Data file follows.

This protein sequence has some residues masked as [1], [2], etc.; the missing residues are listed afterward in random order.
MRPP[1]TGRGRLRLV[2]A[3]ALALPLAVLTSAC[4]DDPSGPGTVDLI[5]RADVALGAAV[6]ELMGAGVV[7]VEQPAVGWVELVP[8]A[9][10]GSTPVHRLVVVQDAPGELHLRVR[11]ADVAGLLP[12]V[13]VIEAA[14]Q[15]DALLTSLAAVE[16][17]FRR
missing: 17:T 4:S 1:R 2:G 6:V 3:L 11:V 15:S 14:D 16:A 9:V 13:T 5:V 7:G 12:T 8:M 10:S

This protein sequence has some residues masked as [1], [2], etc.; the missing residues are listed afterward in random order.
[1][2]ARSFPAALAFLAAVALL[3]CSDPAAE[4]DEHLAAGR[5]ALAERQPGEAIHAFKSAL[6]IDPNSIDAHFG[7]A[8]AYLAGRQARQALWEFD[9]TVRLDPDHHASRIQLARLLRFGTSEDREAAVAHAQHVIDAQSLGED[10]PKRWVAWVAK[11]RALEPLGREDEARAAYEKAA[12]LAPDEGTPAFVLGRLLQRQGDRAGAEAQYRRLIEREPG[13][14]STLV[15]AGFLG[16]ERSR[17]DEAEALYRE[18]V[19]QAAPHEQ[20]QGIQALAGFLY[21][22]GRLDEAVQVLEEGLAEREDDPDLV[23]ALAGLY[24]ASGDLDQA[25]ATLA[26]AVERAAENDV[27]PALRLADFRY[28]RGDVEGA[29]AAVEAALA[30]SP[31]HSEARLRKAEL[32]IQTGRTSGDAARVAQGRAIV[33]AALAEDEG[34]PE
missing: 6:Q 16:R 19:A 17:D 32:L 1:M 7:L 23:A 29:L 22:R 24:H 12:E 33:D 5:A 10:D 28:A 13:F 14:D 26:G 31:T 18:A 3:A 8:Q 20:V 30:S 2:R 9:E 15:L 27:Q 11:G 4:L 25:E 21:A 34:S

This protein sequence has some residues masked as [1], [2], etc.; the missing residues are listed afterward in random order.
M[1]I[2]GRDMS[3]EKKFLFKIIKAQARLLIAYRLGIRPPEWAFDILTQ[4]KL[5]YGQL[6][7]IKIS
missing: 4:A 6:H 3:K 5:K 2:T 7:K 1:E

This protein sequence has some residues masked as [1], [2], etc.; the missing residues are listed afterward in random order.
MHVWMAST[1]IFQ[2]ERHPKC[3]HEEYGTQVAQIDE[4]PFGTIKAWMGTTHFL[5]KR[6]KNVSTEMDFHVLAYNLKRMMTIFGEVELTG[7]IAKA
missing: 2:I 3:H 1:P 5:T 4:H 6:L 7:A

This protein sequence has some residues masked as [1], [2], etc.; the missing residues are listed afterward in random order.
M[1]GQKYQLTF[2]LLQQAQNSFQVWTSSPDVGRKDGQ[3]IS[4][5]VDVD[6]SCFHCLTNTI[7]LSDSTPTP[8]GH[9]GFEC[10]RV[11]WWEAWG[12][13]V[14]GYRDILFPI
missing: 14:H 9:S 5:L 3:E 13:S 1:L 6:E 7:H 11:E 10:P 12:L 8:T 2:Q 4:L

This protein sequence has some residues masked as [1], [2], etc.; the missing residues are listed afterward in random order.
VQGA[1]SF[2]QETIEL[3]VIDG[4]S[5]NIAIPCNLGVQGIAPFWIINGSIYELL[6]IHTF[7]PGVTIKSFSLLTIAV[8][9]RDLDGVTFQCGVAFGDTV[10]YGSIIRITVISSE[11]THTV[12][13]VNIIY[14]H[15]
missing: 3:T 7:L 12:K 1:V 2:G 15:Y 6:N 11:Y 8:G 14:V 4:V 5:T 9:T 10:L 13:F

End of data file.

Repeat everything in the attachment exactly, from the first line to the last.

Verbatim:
This protein sequence has some residues masked as [1], [2], etc.; the missing residues are listed afterward in random order.
MRPP[1]TGRGRLRLV[2]A[3]ALALPLAVLTSAC[4]DDPSGPGTVDLI[5]RADVALGAAV[6]ELMGAGVV[7]VEQPAVGWVELVP[8]A[9][10]GSTPVHRLVVVQDAPGELHLRVR[11]ADVAGLLP[12]V[13]VIEAA[14]Q[15]DALLTSLAAVE[16][17]FRR
missing: 17:T 4:S 1:R 2:G 6:V 3:L 11:V 15:S 14:D 16:A 9:V 13:T 5:V 7:G 12:T 8:M 10:S

This protein sequence has some residues masked as [1], [2], etc.; the missing residues are listed afterward in random order.
[1][2]ARSFPAALAFLAAVALL[3]CSDPAAE[4]DEHLAAGR[5]ALAERQPGEAIHAFKSAL[6]IDPNSIDAHFG[7]A[8]AYLAGRQARQALWEFD[9]TVRLDPDHHASRIQLARLLRFGTSEDREAAVAHAQHVIDAQSLGED[10]PKRWVAWVAK[11]RALEPLGREDEARAAYEKAA[12]LAPDEGTPAFVLGRLLQRQGDRAGAEAQYRRLIEREPG[13][14]STLV[15]AGFLG[16]ERSR[17]DEAEALYRE[18]V[19]QAAPHEQ[20]QGIQALAGFLY[21][22]GRLDEAVQVLEEGLAEREDDPDLV[23]ALAGLY[24]ASGDLDQA[25]ATLA[26]AVERAAENDV[27]PALRLADFRY[28]RGDVEGA[29]AAVEAALA[30]SP[31]HSEARLRKAEL[32]IQTGRTSGDAARVAQGRAIV[33]AALAEDEG[34]PE
missing: 6:Q 16:R 19:A 17:D 32:L 1:M 7:L 23:A 29:L 22:R 24:H 12:E 33:D 5:A 10:D 28:A 13:F 14:D 26:G 31:T 18:A 3:A 8:Q 20:V 30:S 2:R 9:E 15:L 27:Q 11:G 4:L 25:E 21:A 34:S

This protein sequence has some residues masked as [1], [2], etc.; the missing residues are listed afterward in random order.
M[1]I[2]GRDMS[3]EKKFLFKIIKAQARLLIAYRLGIRPPEWAFDILTQ[4]KL[5]YGQL[6][7]IKIS
missing: 4:A 6:H 3:K 5:K 2:T 7:K 1:E

This protein sequence has some residues masked as [1], [2], etc.; the missing residues are listed afterward in random order.
MHVWMAST[1]IFQ[2]ERHPKC[3]HEEYGTQVAQIDE[4]PFGTIKAWMGTTHFL[5]KR[6]KNVSTEMDFHVLAYNLKRMMTIFGEVELTG[7]IAKA
missing: 2:I 3:H 1:P 5:T 4:H 6:L 7:A

This protein sequence has some residues masked as [1], [2], etc.; the missing residues are listed afterward in random order.
M[1]GQKYQLTF[2]LLQQAQNSFQVWTSSPDVGRKDGQ[3]IS[4][5]VDVD[6]SCFHCLTNTI[7]LSDSTPTP[8]GH[9]GFEC[10]RV[11]WWEAWG[12][13]V[14]GYRDILFPI
missing: 14:H 9:S 5:L 3:E 13:S 1:L 6:E 7:H 11:E 10:P 12:L 8:T 2:Q 4:L

This protein sequence has some residues masked as [1], [2], etc.; the missing residues are listed afterward in random order.
VQGA[1]SF[2]QETIEL[3]VIDG[4]S[5]NIAIPCNLGVQGIAPFWIINGSIYELL[6]IHTF[7]PGVTIKSFSLLTIAV[8][9]RDLDGVTFQCGVAFGDTV[10]YGSIIRITVISSE[11]THTV[12][13]VNIIY[14]H[15]
missing: 3:T 7:L 12:K 1:V 2:G 15:Y 6:N 11:Y 8:G 14:V 4:V 5:T 9:T 10:L 13:F